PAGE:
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I hear a lot of controversy about Wikipedia.

  1. Sep 27, 2006 #1

    Pythagorean

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    I hear a lot of controversy about Wikipedia. I'm curious what kind of support people have for their arguments for or against it as a resource (for academia and career).

    I've found it useful several times, myself, and a lot of information I've never been able to find before is now available. The information may or may not be completely accurate, but it gives me a place to start discussion from, where (After a lot of discussion and more research) the information can be fine-tuned.
     
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  3. Sep 27, 2006 #2

    J77

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    I think one problem is that you get a few people controlling a given page, for example, if you edit a page it's generally the same people who delete your revision/addition.

    This runs into problems with new, possibly 'crackpot', and specific ideas in, say, physics.

    I think wiki is good for a quick glance but like everything of its kind on the web including message boards such as PF, you mustn't take anything as gospel.
     
  4. Sep 27, 2006 #3

    Astronuc

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    Wikipedia is a place to start, but it is important to realize that it is open and that anyone who is regsitered can write an article. I have read some glaring errors of which someone unfamiliar with the subject would be unaware.

    The concept is great, but it is necessary to verify information (cross-reference) with which one is unfamiliar.
     
  5. Sep 27, 2006 #4
    That's the first place I go to when I need information, but as you said, it's a place where one starts the journey. There can be nothing inaccurate about the links which are provided (in most cases, at least), and of course, you can google new terms/words/names that you come acorss for further info.

    In some sense, Wiki is better than EB; unlike the latter, information is not restricted (i.e., I find a lot more things in a certain article that wouldn't normally make it to the EB), it is regularly updated, and also tells you when it is being done so.

    The downside to Wiki is quite obvious.
     
  6. Sep 27, 2006 #5
    The more I learn about wikipedia the more I dislike it. It is a fun place to go to for information, especially about silly unimportant things, but wikipedia is definitely not an academically reliable source.
     
  7. Sep 27, 2006 #6
    I'm particularly umimpressed with the physics topics. The jargon used is far too advanced to be any use in explaining a subject to someone who doesn't already know all about it. Wiki subject areas tend to be overtaken by a certain small core of users who often have downright draconian views over how to arrange material; and simply revert anything posted by anyone new.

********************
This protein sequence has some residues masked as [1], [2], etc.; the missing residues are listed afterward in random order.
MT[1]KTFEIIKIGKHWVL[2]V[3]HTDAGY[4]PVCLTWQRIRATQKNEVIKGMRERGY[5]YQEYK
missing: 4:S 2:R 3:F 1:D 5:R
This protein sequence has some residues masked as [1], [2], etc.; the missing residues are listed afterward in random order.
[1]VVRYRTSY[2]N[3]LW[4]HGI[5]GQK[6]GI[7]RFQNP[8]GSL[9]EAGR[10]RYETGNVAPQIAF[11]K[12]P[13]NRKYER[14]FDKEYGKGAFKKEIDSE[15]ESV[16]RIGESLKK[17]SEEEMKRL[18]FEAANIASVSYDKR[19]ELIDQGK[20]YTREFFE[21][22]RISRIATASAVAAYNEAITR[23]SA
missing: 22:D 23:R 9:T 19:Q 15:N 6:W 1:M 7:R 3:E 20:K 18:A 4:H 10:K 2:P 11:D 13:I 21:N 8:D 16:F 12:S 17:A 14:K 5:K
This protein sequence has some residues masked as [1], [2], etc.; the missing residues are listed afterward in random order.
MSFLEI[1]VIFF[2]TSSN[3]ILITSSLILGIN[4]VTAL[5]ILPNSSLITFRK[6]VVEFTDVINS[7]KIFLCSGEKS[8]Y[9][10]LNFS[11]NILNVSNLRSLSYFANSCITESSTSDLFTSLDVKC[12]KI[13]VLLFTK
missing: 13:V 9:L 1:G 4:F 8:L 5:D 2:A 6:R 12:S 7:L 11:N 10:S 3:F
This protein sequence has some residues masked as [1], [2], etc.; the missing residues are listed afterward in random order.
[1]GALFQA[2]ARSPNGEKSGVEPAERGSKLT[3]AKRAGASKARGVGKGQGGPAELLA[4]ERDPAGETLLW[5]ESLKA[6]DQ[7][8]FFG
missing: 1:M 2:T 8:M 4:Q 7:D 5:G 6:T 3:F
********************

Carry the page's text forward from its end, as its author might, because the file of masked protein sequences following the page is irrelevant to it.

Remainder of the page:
8. Sep 27, 2006 #7
    of course wikipedia is not a 100% reliable source.

    Neither is britannica. Nor textbooks. Nor scientific publications.

    Everything you could possibly read, can contain errors, misrepresentations, and deliberate falsehoods. It's not being paranoid, it's being an informed reader.

    The fallacy is not that one can trust wikipedia, it's that one can (completely) trust any source.
     
  9. Sep 27, 2006 #8
    I challenge that, see:
    http://www.nature.com/news/2005/051212/full/438900a.html

    While britannica may have fewer total errors than wikipedia it is not "far" fewer; I do not see any clear evidence from that study to suggest that one is highly preferable in terms of reliability. In particular, that study shows that britannica is clearly not reliable 100% either.

    So? A question was asked about wikipedia (people's opinion, no less) and I provided an answer about wikipedia. If I can summarize again, what I said was that the statement "wikipedia is unreliable" implies that sources like britannica are reliable (which is, in fact, exactly what you said) which is not true.
     
  10. Sep 27, 2006 #9

    ZapperZ

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    However, there IS a difference:

    1. Publications and textsbooks have someone's NAME AND REPUTATION to uphold. Thus, the work tends to be more meticulous and thought of. You'd do that when it is your reputation on the line. Can you say the same with Wikipedia?

    2. It is not done piecemeal without regard to continuity, flow, pedagogy, etc. Look at Halliday and Resnick and see how many iterations it has gone through, not simply because of accuracy, but because of pedagogical reasons!